The paper represents a starting point for discussions between the coalition and the Minister, highlighting 20 key priorities for the promotion of race equality across UK society on issues including health, education, employment and political engagement.

Read the Position statement on race equality HERE.

Further developments on this work will be here outlined shortly or watch out for updates on Twitter at @raceequality.

A coalition of the UK’s leading black and minority ethnic voluntary and community organisations have produced a call to action for the promotion of race equality in post-election Britain. Designed to tackle continued discrimination and disadvantage in the UK, the call to action highlights 8 key asks which they hope the incoming Government will implement post-election.

“This election is a chance for political parties and their candidates to state how they will achieve race equality. The eight ‘Key Asks’ set out some of the ways that the incoming Government can do this. We believe that these changes are critical to achieving race equality in the UK and eliminating discrimination.”

A spokesperson from the Coalition for Race Equality (CORE) stated

The key calls for action ask government to:

  • Develop a race equality strategy and nominate a Cabinet-level minister to be responsible for delivering it. This should include investing in partnerships with voluntary organisations to develop and make it happen;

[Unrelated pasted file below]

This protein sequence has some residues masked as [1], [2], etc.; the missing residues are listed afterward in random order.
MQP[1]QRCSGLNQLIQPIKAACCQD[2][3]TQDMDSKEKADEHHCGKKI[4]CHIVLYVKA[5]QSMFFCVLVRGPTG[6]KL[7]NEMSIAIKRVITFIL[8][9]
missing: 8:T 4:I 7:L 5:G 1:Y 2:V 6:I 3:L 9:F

• Tackle housing inequalities for black and minority ethnic communities by regulating private rented housing, building more social housing, ensuring a good supply of sites for Gypsy-Traveller communities, and creating a statutory duty to reduce overcrowding;
  • Work with employers to introduce a target for all national companies for 15 per cent of new hires (including apprenticeships) under 40 years old to be black and minority ethnic by 2020. In London this target should be 40 per cent of new hires;
  • Develop a strategy with employers and Jobcentre Plus to address ethnic employment gaps, particularly at the leadership level, and to hold organisations accountable for unequal recruitment and progression decisions;
  • Create an environment that positively values the contribution of migrants and their children, and create an immigration system based on fair, timely and transparent decisions with appeal rights. End arbitrary enforcement raids and income requirements for partners and relatives;
  • Work with community organisations and the justice system to tackle disproportionality in sentencing, prisons, reoffending, and stop and search operations and review race equality training for the criminal justice sector;
  • Improve support for black and minority ethnic families with children by improving the quality of education available as well as the provision of effective family support services, such as parent education programmes;